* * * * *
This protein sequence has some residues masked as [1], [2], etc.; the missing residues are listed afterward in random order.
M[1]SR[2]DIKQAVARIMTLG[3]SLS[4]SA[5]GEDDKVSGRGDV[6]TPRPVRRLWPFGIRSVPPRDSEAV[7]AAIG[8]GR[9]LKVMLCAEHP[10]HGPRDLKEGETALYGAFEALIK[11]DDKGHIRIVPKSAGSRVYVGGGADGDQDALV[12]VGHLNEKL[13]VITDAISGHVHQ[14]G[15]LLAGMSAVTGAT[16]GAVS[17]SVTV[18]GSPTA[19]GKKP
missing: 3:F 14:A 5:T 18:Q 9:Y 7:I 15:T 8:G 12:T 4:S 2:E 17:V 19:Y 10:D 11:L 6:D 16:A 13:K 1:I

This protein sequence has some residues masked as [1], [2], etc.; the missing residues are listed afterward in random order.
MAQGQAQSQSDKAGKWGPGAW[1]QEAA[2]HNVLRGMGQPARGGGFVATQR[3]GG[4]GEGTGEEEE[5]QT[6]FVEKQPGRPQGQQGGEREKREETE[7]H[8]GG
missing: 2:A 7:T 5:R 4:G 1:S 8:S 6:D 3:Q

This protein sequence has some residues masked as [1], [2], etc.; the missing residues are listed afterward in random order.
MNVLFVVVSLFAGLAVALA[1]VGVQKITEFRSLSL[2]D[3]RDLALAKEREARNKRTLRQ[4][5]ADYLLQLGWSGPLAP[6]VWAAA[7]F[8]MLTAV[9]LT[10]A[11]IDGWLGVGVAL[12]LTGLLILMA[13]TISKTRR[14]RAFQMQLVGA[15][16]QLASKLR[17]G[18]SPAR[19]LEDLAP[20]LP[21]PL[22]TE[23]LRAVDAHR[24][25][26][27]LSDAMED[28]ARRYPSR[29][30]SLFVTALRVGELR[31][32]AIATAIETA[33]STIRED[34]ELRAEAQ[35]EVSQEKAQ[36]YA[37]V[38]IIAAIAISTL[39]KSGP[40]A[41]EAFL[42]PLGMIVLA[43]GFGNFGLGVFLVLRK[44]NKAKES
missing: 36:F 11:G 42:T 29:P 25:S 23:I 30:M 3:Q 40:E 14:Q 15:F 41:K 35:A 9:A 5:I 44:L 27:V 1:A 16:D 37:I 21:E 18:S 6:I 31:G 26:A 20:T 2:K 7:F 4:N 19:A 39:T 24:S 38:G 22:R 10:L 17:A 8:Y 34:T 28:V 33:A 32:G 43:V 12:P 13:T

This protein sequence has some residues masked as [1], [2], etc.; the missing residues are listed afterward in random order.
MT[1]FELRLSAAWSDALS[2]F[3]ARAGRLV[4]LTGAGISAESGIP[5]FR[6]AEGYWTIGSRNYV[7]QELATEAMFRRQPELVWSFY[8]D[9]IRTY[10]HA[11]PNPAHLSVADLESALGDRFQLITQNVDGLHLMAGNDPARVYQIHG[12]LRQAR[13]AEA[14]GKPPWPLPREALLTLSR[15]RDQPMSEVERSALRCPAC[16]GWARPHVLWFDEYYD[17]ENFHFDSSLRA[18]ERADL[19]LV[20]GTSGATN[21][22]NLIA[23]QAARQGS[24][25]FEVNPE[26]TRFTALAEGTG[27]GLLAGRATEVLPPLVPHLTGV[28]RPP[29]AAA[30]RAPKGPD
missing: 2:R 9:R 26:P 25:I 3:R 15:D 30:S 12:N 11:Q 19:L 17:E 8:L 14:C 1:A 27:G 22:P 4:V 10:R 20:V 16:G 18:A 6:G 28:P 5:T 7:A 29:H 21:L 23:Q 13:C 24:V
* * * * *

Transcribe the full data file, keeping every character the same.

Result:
This protein sequence has some residues masked as [1], [2], etc.; the missing residues are listed afterward in random order.
M[1]SR[2]DIKQAVARIMTLG[3]SLS[4]SA[5]GEDDKVSGRGDV[6]TPRPVRRLWPFGIRSVPPRDSEAV[7]AAIG[8]GR[9]LKVMLCAEHP[10]HGPRDLKEGETALYGAFEALIK[11]DDKGHIRIVPKSAGSRVYVGGGADGDQDALV[12]VGHLNEKL[13]VITDAISGHVHQ[14]G[15]LLAGMSAVTGAT[16]GAVS[17]SVTV[18]GSPTA[19]GKKP
missing: 3:F 14:A 5:T 18:Q 9:Y 7:I 15:T 8:G 12:T 4:S 2:E 17:V 19:Y 10:D 11:L 6:D 16:A 13:K 1:I

This protein sequence has some residues masked as [1], [2], etc.; the missing residues are listed afterward in random order.
MAQGQAQSQSDKAGKWGPGAW[1]QEAA[2]HNVLRGMGQPARGGGFVATQR[3]GG[4]GEGTGEEEE[5]QT[6]FVEKQPGRPQGQQGGEREKREETE[7]H[8]GG
missing: 2:A 7:T 5:R 4:G 1:S 8:S 6:D 3:Q

This protein sequence has some residues masked as [1], [2], etc.; the missing residues are listed afterward in random order.
MNVLFVVVSLFAGLAVALA[1]VGVQKITEFRSLSL[2]D[3]RDLALAKEREARNKRTLRQ[4][5]ADYLLQLGWSGPLAP[6]VWAAA[7]F[8]MLTAV[9]LT[10]A[11]IDGWLGVGVAL[12]LTGLLILMA[13]TISKTRR[14]RAFQMQLVGA[15][16]QLASKLR[17]G[18]SPAR[19]LEDLAP[20]LP[21]PL[22]TE[23]LRAVDAHR[24][25][26][27]LSDAMED[28]ARRYPSR[29][30]SLFVTALRVGELR[31][32]AIATAIETA[33]STIRED[34]ELRAEAQ[35]EVSQEKAQ[36]YA[37]V[38]IIAAIAISTL[39]KSGP[40]A[41]EAFL[42]PLGMIVLA[43]GFGNFGLGVFLVLRK[44]NKAKES
missing: 36:F 11:G 42:T 29:P 25:S 23:I 30:M 3:Q 40:E 14:Q 15:F 41:K 35:A 9:A 5:I 44:L 27:V 1:A 16:D 37:I 21:E 18:S 6:I 31:G 26:A 20:T 2:K 7:F 4:N 19:A 39:T 24:S 38:G 22:R 10:L 17:A 8:Y 34:T 28:V 33:A 32:G 43:V 12:P 13:T

This protein sequence has some residues masked as [1], [2], etc.; the missing residues are listed afterward in random order.
MT[1]FELRLSAAWSDALS[2]F[3]ARAGRLV[4]LTGAGISAESGIP[5]FR[6]AEGYWTIGSRNYV[7]QELATEAMFRRQPELVWSFY[8]D[9]IRTY[10]HA[11]PNPAHLSVADLESALGDRFQLITQNVDGLHLMAGNDPARVYQIHG[12]LRQAR[13]AEA[14]GKPPWPLPREALLTLSR[15]RDQPMSEVERSALRCPAC[16]GWARPHVLWFDEYYD[17]ENFHFDSSLRA[18]ERADL[19]LV[20]GTSGATN[21][22]NLIA[23]QAARQGS[24][25]FEVNPE[26]TRFTALAEGTG[27]GLLAGRATEVLPPLVPHLTGV[28]RPP[29]AAA[30]RAPKGPD
missing: 2:R 9:R 26:P 25:I 3:R 15:D 30:S 12:N 11:Q 19:L 17:E 8:L 14:C 1:A 27:G 22:P 4:V 10:R 20:V 16:G 18:A 6:G 28:P 5:T 7:A 29:H 21:L 23:Q 13:C 24:V